It may be a euphemism, but the brothers use the term "no more" instead of "dead" do describe their twelfth brother's absence. Of course, they have no way of knowing what happened to Joseph, but they would soon find out.

14 The brothers were undoubtedly frustrated and at a loss as to how to defend themselves against this accusation.
15 This is the crux of Joseph's ruse. He loved his full brother very much, and was eager to see him. It is not entirely clear why Joseph puts his brothers into such an awkward position, but perhaps the idea is to test the brothers to see if their selfish attitudes had changed.
16 Joseph suggests that nine of the brothers stay in prison while one went back to Canaan to retrieve Benjamin.
17 To show that he is not to be trifled with, Joseph throws his brothers in prison for three days. Whether Joseph intended them to suffer is not known, but we can be certain that the brothers' lives were never in danger. Remember that Joseph knew the chief jailer very well.
18 Joseph explains that the only reason he would show the brothers mercy is because he fears God (that is, he recognizes he is accountable to God). Obviously, when the brothers intended to kill Joseph and later sold him, they were not concerned about God.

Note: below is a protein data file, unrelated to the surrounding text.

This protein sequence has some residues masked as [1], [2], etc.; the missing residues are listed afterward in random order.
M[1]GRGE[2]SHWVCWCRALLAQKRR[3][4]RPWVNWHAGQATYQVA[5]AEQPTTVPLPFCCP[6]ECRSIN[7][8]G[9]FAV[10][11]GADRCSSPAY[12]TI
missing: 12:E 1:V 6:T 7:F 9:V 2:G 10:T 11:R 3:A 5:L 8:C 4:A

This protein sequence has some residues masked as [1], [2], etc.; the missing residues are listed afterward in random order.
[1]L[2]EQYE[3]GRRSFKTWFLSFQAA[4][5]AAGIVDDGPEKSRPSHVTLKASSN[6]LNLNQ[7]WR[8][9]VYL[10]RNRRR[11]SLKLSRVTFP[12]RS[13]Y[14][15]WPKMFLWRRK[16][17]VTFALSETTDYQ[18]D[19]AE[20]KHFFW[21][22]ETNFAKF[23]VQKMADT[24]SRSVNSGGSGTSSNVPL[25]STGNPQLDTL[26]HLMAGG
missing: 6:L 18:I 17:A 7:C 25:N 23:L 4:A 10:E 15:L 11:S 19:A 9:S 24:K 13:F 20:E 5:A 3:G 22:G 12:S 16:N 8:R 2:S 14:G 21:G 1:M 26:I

If we fear God, we should also show mercy to others. We recognize God grace towards us, and become willing to show grace towards others. This does not mean there are no consequences or retribution, but it does mean that forgiveness is the goal.

19 This proposal is more palatable than the one given a few verses earlier. The goal, in more ways than one, is to see if the brothers have become honest men.
20 "To die" referred both to execution as spies and death by starvation. Joseph implied he would not do business with them if they could not prove their story.
21 Guilt can pop its head up at the most interesting times. Little did they suspect that their guilt was indeed linked to this current event.

Contrast the brothers' previous dealings with Joseph with Mat 5:7.